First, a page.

Be careful everyone!
The NCAR building was designed by I.M. Pei, an internationally renowned architect. It is very, very cool. As a matter of fact, I can see it from my desk where I’m typing. It’s the reddish building nestled at the base of the mountains just to the left of the peak of the white roof (my neighbors across the street) below:
Sheesh. You can hardly see it.
Here are some much better shots:
NCAR and UCAR were established by the National Science Foundation. They are the U.S. hub for the study of the atmosphere. If you’re ever in Boulder, I suggest a visit if you have any interest in, yes, science.
I’m loving this forecast for Boulder. It’s been cloudy, snowy and cold for weeks.
Great. Hang in there planet:
Firefighters battled a giant blaze fueled by 5,600 tons of rubber Saturday at the Port of Savannah, where a towering column of black smoke could be seen from miles away and prompted police to urge nearby hotels and college buildings to evacuate or keep people inside.
Firefighters were trying to contain and extinguish a fire raging inside a warehouse covering 226,000 square feet at the port’s Ocean Terminal just west of downtown Savannah. The cause of the fire wasn’t immediately known, but all port workers were accounted for and unharmed.
This is from NASA via NOAA. NASA! It goes back 650,000 years. Are they full of BS too?
This graph, based on the comparison of atmospheric samples contained in ice cores and more recent direct measurements, provides evidence that atmospheric CO2 has increased since the Industrial Revolution.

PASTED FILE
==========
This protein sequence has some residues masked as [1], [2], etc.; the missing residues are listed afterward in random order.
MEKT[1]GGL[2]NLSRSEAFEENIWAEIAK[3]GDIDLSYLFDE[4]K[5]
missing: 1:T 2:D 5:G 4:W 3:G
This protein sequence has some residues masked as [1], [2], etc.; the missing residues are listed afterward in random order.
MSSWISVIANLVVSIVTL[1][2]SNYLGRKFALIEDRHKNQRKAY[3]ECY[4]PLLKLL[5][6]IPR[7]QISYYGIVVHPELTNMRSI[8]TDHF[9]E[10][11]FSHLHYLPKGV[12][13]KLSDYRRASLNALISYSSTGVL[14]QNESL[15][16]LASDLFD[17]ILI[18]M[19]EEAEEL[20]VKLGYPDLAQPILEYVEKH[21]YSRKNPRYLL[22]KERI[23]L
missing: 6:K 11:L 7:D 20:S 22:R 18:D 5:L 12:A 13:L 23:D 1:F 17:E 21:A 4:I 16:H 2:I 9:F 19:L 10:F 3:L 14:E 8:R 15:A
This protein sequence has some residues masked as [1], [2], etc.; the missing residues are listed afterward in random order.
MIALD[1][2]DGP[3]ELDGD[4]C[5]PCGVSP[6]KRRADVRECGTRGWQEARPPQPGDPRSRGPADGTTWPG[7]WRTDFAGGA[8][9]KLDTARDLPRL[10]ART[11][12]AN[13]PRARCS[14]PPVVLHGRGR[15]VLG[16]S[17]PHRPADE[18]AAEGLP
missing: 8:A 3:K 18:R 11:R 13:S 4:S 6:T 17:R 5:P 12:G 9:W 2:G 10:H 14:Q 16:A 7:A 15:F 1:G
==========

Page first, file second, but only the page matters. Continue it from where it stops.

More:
I guarantee you won’t see this on the corporate media tonight:
Happening today at 6:33 p.m. ET:
And there’s this tidbit about We the People having the right to assemble:
This is from the University of Maine, Climate Change Institute. Look how screwy the temperatures are. It’s deeply cold over much of the U.S. and it’s “hot” in northern Canada and the Arctic.
I’ll say it again: I’m going to die at the right time. I knew the planet when it was relatively clean. Good luck to today’s kids. They’re going to need it. Oil/gas and coal companies (oh, and Monsanto) are destroying the only home we know, thanks to politicians who are owned by the corporatocracy.
Australia’s Great Barrier Reef Marine Park — a supposedly protected natural area containing thousands of reefs, which together are visible from space and attract nearly $6 billion a year in tourism — is a pretty terrible place to dump loads of silt. But it’s happening: The federal agency that governs the reef approved plans to dump up to 3 million cubic meters of silt that will be dredged from the marine park to help carve a superhighway for tankers ferrying coal to Asia.